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The Early Folding Intermediates of the Tetrahymena Ribozyme are Kinetically Trapped.

TitleThe Early Folding Intermediates of the Tetrahymena Ribozyme are Kinetically Trapped.
Publication TypeJournal Article
Year of Publication2000
AuthorsRalston, CY, Sclavi, B, Brenowitz, M, Sullivan, M, Chance, MR
JournalJ Biomol Struct Dyn
Volume17 Suppl 1
Date Published2000
KeywordsBase Sequence, Kinetics, Nucleic Acid Conformation, RNA, Catalytic, Tetrahymena

Abstract The "RNA folding problem" is a fundamental and challenging question in contemporary biophysics. Understanding the mechanism(s) by which RNA molecules fold into compact structures capable of biological activity is important because RNA folding is closely tied to cellular regulation and metabolism and catalytic RNAs are potential reagents for gene therapy. Unlike the "protein folding problem" which has been under study for many decades, the study of RNA tertiary structure stability and folding is a relatively new field of endeavor. Thus, a detailed understanding of both the thermodynamics and kinetics of RNA folding are only now beginning to emerge. Kinetic traps have been observed in the late folding steps of the Tetrahymena ribozyme. In this study we extend our "synchrotron footprinting" analysis of the Tetrahymena ribozyme (Sclavi, et al. Science 279, 1940-1943, 1998) to probe the potential presence of kinetic traps in other steps in the folding mechanism. Examination of the folding in 3M urea demonstrates a significant increase in the rates of folding for early folding steps in the formation of the ribozyme tertiary structure. These data support the conclusion of Williamson and co-workers that the rate-limiting step in the folding of the Tetrahymena ribozyme is kinetically trapped by native interactions (Rook et al., J. Mol. Bio., 281, 609-620, 1998). Kinetic trapping also occurs in the formation of intermediates earlier in the folding reaction, and in these cases nonnative interactions may also play a role in the barrier to folding.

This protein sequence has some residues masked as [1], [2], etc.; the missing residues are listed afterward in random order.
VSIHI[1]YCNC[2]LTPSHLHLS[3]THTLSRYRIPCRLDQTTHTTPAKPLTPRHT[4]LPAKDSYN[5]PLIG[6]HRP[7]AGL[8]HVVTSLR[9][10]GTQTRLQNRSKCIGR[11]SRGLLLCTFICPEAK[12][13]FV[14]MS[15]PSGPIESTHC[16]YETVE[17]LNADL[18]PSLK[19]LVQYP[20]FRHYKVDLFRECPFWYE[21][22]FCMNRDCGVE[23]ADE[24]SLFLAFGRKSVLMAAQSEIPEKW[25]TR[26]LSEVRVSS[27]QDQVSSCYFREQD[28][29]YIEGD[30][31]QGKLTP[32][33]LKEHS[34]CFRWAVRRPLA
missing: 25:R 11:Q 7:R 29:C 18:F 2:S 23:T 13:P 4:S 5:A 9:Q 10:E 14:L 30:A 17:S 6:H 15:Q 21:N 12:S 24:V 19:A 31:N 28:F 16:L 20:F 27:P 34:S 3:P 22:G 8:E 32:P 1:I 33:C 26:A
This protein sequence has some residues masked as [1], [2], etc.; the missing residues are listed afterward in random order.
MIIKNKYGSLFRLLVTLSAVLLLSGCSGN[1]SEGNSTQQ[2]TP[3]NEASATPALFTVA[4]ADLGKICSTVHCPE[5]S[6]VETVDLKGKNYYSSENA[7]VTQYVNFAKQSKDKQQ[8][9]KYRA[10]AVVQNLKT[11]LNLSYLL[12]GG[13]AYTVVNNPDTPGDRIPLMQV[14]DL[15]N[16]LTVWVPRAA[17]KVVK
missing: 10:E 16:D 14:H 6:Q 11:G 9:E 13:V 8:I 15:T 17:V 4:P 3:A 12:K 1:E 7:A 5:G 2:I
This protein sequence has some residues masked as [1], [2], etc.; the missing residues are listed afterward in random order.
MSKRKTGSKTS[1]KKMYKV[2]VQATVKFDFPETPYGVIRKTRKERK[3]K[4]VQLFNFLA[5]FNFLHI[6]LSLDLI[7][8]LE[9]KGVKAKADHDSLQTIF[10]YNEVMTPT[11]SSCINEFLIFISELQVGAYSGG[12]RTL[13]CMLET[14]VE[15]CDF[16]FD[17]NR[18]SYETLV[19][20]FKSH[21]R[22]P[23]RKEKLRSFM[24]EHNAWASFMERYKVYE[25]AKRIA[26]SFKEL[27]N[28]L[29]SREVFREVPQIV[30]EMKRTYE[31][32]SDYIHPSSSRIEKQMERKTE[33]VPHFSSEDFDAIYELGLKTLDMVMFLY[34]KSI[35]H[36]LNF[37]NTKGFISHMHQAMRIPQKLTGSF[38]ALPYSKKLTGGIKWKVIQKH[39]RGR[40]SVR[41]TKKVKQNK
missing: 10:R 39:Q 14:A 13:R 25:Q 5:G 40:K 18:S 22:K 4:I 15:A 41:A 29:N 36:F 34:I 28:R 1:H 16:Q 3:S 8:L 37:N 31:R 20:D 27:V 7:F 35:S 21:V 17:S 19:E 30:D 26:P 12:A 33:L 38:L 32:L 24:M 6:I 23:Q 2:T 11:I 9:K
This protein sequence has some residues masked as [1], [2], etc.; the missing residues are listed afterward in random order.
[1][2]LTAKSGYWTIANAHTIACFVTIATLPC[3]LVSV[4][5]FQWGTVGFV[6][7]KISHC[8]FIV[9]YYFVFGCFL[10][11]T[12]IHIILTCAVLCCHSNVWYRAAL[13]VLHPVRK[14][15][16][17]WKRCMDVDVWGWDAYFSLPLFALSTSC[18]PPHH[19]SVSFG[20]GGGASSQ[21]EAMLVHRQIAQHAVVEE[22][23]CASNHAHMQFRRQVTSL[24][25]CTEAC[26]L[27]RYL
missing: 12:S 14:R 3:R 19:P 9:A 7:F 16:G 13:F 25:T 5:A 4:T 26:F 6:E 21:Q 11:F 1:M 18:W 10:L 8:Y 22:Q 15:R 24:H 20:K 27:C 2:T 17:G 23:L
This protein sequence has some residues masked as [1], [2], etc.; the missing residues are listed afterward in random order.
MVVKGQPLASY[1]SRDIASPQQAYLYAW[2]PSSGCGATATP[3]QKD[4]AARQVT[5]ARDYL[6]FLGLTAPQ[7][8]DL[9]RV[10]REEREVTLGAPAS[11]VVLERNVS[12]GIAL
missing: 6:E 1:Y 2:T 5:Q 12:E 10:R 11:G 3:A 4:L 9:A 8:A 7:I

Alternate JournalJ. Biomol. Struct. Dyn.
PubMed ID22607424